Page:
So.... that's why the post is only published now. Well, I also don't want to sound so presumptuous - writing about something that I have yet to receive officially  So yes I've received my ring on our anniversary dinner celebration about 2 weeks ago. Although I had shopped for the ring with him, he still managed to surprise me with the proposal 

Back to the ring. It all started middle of last year when a friend of mine introduced me to Jannpaul as that was where she got her engagement ring. Not that I was shopping for one, but besides making rings, they also customize other forms of jewelry like necklaces and earrings. When the boy told me his friend is looking for a place to buy rings, I threw up Jannpaul as an option that he can consider. 

When the boy returned for a 3-week long holiday in October last year, he surprised me with a visit to the shop in Orchard. 

"Since you will be the one wearing it for life, I want you to pick your own engagement ring"
You can imagine my shock when he dropped the bomb on me while we were waiting for the lift at the carpark. And thankfully that wasn't his idea of a proposal 

Our first visit to Jannpaul was completely unplanned and it turned out they close at 7.30pm on weekday nights. Our first visit and it was closed - bad on the boy for not researching properly haha. So he made an appointment with one of the sales person and we paid the outlet a second visit - which made it the first official visit to the store.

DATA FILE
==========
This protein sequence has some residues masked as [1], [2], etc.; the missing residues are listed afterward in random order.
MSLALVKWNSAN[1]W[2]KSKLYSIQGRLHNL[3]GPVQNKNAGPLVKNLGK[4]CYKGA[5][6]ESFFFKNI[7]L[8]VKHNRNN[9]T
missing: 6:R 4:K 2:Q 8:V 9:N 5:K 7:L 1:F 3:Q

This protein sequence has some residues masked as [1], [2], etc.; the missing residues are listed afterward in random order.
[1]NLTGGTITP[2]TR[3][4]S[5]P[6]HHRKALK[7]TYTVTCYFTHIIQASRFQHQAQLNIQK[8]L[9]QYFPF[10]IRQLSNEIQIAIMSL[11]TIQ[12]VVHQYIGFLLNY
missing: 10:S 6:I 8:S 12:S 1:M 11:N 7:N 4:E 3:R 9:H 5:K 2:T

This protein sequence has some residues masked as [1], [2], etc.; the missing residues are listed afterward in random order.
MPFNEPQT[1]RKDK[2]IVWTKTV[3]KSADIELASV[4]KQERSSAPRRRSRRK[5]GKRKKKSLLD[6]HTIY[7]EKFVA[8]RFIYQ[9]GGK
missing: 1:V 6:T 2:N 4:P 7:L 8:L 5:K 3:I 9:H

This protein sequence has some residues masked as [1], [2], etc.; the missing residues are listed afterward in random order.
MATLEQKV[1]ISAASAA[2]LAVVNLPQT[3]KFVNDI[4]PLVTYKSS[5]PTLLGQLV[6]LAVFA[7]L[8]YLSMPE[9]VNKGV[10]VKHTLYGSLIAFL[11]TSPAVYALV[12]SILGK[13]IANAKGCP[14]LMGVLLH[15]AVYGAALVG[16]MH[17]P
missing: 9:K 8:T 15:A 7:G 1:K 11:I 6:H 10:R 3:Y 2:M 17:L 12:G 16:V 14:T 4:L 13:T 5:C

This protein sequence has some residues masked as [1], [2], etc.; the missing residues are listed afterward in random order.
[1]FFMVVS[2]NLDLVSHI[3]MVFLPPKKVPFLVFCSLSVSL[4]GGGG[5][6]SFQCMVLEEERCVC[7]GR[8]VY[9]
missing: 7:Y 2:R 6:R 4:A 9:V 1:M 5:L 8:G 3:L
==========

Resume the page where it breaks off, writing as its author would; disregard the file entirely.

We were tended to by Cheyserr - a very sweet lady. She's extremely vivacious and pleasant to chat with. The boy made it clear that while he will make suggestions, I will make the ultimate decision on the design and carat size (subjected to being within his budget of course!). In my opinion, it does help that we were tended to by a female sales person - she could understand some of my concerns and design ideas better. If you search around the forums, you will notice everyone will go through the same diamond education course on their first visit to Jannpaul. We were no exceptions. It was educational and I was impressed she spent a good 1.5 hours with us and didn't push us to buy anything. Instead, she wanted us to discuss and think through what we want and if we are still keen, we could always drop her a note.

And so we left Jannpaul and went around other bigger chains to shop. By the end of that day, we were still thinking about them and decided we will go with our hearts 

We (or rather me, since the boy flew off after paying a deposit on the diamond I picked) made a few more visits after the selection of diamond and setting - I wanted a little customization and it needed a fair amount of tweaking. They even provide complimentary wax mold to give you a rough idea how the final product will look like.

All in all, I must say I was impressed with the level of service that they provide. There was not a single point in my whole experience there that I felt I was being forced or pushed to buy something beyond my budget or something that I didn't like. If anything, Cheyserr was open to providing advice on the setting whenever I ask. The whole experience felt more like going diamond shopping with a friend.

Now that the proposal is done - we will need to start planning the banquet! 

Beijing Trip (Jun 2016) - Prince Gong Mansion

The last time I went to Prince Gong Mansion (恭王府), was a good 11 years ago when I did my internship with a private equity firm in Beijing. I feel old just saying that! It was one of my favourite tourist spots back then and still is today. 

Different from other tourist spots in Beijing, Prince Gong Mansion is not the most easy to find. It is nestled inside a Hutong (a type of narrow meandering old Beijing street) and is located within a residential area.


It has an unassuming frontage and would be easy to miss if you don't look out for the signage.